Hundreds of foreign organizations made donations to Penn, totaling nearly $258 million between 2013 and mid-2019, The Philadelphia Inquirer reported.
The identity of Penn’s foreign donors remains unclear in many cases, but some include Chinese banks, foreign pharmaceutical companies, and Saudi Arabia's Ministry of Defense, the Inquirer reported. Over 30% of all foreign donations and 40% of those from China came from anonymous sources, the Inquirer reported.
Chinese donors and contractors contributed more to Penn than residents of any other country, giving $67.6 million, followed closely by those from the United Kingdom, who contributed almost $61 million, the Inquirer found.
Federal law requires colleges and universities to report foreign gifts or contracts worth more than $250,000 to the government, Secretary of Education Betsy DeVos wrote in a Feb. 12 statement. However, the Department of Education announced earlier this month that it was launching investigations into Harvard and Yale for allegedly failing to report hundreds of millions of dollars in foreign gifts.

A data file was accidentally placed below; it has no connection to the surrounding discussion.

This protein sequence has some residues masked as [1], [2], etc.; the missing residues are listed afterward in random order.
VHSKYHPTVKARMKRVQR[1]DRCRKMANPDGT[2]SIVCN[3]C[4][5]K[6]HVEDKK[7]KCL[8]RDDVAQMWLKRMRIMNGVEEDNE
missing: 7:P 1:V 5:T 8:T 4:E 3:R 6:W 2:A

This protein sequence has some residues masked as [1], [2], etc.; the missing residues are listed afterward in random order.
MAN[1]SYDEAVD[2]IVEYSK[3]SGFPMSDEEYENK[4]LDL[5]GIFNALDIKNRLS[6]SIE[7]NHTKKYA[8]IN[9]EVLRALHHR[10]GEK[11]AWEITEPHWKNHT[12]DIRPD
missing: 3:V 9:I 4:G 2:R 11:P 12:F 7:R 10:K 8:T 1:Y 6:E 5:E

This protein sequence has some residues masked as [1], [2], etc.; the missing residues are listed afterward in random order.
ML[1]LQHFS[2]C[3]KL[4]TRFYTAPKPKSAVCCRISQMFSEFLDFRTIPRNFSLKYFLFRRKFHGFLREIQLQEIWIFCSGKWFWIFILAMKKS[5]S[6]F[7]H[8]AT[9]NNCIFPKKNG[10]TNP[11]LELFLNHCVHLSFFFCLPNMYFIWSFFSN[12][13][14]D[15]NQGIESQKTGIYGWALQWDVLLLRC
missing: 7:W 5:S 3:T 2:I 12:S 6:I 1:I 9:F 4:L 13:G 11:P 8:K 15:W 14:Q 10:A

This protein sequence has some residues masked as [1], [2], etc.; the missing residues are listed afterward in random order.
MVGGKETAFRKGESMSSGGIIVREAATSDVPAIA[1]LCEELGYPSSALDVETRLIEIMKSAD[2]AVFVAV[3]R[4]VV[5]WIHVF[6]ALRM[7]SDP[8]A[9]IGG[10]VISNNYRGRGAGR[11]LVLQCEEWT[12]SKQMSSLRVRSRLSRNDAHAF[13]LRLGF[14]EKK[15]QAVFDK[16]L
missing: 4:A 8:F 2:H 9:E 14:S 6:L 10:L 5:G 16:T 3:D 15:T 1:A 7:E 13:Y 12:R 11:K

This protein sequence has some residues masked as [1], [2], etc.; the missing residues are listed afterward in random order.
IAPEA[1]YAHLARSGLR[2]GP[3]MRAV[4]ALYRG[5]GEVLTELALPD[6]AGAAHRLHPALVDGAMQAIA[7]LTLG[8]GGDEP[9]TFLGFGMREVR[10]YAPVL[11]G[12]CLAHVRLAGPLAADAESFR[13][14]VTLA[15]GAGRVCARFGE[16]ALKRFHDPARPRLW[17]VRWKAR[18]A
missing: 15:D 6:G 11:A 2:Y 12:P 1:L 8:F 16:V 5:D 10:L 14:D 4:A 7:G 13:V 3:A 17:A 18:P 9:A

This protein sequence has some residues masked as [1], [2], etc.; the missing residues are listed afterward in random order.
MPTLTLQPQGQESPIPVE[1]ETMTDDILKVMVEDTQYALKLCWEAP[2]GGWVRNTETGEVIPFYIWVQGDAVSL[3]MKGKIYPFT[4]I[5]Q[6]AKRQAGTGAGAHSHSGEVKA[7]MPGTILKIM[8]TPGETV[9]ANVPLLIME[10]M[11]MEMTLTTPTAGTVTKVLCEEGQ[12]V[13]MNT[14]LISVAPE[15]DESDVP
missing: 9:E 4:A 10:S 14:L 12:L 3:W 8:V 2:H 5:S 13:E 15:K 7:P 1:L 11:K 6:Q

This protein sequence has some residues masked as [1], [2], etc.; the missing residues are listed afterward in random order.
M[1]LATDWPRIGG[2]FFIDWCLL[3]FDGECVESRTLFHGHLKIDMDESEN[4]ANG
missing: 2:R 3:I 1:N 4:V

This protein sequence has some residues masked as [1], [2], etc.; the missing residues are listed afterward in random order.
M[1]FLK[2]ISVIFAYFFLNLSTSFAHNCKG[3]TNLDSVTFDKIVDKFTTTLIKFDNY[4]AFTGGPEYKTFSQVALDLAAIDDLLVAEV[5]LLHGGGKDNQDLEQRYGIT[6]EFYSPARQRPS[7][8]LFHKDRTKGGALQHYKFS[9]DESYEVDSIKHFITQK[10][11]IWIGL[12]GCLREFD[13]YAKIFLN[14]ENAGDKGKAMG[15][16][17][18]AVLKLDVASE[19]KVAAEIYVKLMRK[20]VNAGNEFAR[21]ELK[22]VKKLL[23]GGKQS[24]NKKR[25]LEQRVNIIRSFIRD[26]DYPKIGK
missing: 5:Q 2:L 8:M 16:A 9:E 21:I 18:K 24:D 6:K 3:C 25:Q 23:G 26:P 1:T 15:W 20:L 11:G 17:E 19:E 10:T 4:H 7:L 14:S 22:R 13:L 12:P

In the Feb. 12 statement, DeVos called for “transparency” in universities’ and colleges’ foreign income.
“The more we dig, the more we find that too many are underreporting or not reporting at all," DeVos wrote in the statement.
Amid this federal crackdown on foreign contributions to universities, Penn has submitted new, previously unreported transactions not included in the $258 million figure in the past month, a DOE spokesperson told the Inquirer. The official explained that the specifics of the new data will likely not be published until March or April. Penn did not respond to several requests from the Inquirer to comment on these new transactions.
The American Council on Education, which represents around 1,700 universities, including Penn, wrote to the DOE in January 2019 and again in June 2019 to request clarification of federal guidelines concerning foreign gifts and contracts. The Council argued that it is nearly impossible for universities to comply with the legislation around reporting foreign financial contributions because they are unsure of their obligations under the law. The Council wrote in July 2019 that the current enforcement of regulations is “patently unfair.”
The Trump administration has placed increasing pressure on universities to disclose connections to foreign nations that the administration deems national security threats, including China, Russia, and Saudi Arabia. Last summer, the DOE launched investigations into the reporting practices of Georgetown, Texas A&M, Cornell, and Rutgers, The New York Times reported.
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